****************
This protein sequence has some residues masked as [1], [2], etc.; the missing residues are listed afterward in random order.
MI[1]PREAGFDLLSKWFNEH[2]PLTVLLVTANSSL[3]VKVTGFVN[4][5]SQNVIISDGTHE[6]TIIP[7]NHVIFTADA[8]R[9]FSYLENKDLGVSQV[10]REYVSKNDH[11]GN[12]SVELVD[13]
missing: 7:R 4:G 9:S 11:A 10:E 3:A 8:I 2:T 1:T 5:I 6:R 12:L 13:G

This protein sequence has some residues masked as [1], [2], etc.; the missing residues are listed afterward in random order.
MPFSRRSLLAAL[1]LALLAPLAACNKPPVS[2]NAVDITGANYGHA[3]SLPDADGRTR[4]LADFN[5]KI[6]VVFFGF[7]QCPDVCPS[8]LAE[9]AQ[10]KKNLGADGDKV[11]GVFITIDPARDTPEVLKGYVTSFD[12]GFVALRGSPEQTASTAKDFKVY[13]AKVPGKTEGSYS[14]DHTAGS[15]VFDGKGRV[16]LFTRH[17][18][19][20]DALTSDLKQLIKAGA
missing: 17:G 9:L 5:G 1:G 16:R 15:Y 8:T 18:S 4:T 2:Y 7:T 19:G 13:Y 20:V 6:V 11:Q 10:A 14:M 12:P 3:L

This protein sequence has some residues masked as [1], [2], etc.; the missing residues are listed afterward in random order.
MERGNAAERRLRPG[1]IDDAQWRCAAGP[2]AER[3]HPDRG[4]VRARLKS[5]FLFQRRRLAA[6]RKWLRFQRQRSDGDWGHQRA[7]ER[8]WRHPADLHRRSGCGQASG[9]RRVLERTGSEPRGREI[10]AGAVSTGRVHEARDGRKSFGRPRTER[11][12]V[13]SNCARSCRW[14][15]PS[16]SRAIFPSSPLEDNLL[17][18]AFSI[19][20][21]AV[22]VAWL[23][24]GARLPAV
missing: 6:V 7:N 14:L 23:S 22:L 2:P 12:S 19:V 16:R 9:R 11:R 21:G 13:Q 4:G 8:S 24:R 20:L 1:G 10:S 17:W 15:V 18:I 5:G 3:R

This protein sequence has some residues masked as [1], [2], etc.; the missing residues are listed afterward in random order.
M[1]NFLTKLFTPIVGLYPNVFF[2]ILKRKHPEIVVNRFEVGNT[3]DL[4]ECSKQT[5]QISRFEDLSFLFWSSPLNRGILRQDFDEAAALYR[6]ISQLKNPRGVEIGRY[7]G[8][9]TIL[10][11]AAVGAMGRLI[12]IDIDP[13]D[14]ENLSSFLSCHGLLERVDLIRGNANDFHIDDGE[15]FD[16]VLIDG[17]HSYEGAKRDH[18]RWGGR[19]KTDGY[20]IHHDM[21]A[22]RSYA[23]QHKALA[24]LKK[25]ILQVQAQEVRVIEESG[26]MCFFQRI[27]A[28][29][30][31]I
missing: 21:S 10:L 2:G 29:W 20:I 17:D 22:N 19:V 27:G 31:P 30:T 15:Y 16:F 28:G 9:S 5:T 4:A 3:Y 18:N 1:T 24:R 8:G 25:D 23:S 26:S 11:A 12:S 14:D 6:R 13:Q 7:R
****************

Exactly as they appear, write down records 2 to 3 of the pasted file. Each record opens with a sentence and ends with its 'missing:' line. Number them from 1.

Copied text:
This protein sequence has some residues masked as [1], [2], etc.; the missing residues are listed afterward in random order.
MPFSRRSLLAAL[1]LALLAPLAACNKPPVS[2]NAVDITGANYGHA[3]SLPDADGRTR[4]LADFN[5]KI[6]VVFFGF[7]QCPDVCPS[8]LAE[9]AQ[10]KKNLGADGDKV[11]GVFITIDPARDTPEVLKGYVTSFD[12]GFVALRGSPEQTASTAKDFKVY[13]AKVPGKTEGSYS[14]DHTAGS[15]VFDGKGRV[16]LFTRH[17][18][19][20]DALTSDLKQLIKAGA
missing: 17:G 9:L 5:G 1:G 16:R 15:Y 8:T 18:S 4:T 2:Y 7:T 19:G 13:Y 20:V 6:V 11:Q 10:A 14:M 12:P 3:L

This protein sequence has some residues masked as [1], [2], etc.; the missing residues are listed afterward in random order.
MERGNAAERRLRPG[1]IDDAQWRCAAGP[2]AER[3]HPDRG[4]VRARLKS[5]FLFQRRRLAA[6]RKWLRFQRQRSDGDWGHQRA[7]ER[8]WRHPADLHRRSGCGQASG[9]RRVLERTGSEPRGREI[10]AGAVSTGRVHEARDGRKSFGRPRTER[11][12]V[13]SNCARSCRW[14][15]PS[16]SRAIFPSSPLEDNLL[17][18]AFSI[19][20][21]AV[22]VAWL[23][24]GARLPAV
missing: 6:V 7:N 14:L 23:S 22:L 2:P 12:S 19:V 16:R 9:R 11:R 21:G 13:Q 4:G 8:S 24:R 20:L 1:G 10:S 17:W 15:V 18:I 5:G 3:R